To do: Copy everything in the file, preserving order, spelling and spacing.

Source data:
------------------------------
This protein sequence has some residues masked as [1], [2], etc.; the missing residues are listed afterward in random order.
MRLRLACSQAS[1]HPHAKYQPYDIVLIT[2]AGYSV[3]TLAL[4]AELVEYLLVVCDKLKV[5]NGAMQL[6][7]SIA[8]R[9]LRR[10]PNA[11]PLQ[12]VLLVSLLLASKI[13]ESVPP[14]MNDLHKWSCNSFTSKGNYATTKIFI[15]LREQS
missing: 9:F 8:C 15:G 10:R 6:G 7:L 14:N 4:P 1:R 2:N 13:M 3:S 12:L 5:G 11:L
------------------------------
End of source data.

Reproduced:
This protein sequence has some residues masked as [1], [2], etc.; the missing residues are listed afterward in random order.
MRLRLACSQAS[1]HPHAKYQPYDIVLIT[2]AGYSV[3]TLAL[4]AELVEYLLVVCDKLKV[5]NGAMQL[6][7]SIA[8]R[9]LRR[10]PNA[11]PLQ[12]VLLVSLLLASKI[13]ESVPP[14]MNDLHKWSCNSFTSKGNYATTKIFI[15]LREQS
missing: 9:F 8:C 15:G 10:R 6:G 7:L 14:N 4:P 1:R 2:N 13:M 3:S 12:L 5:G 11:L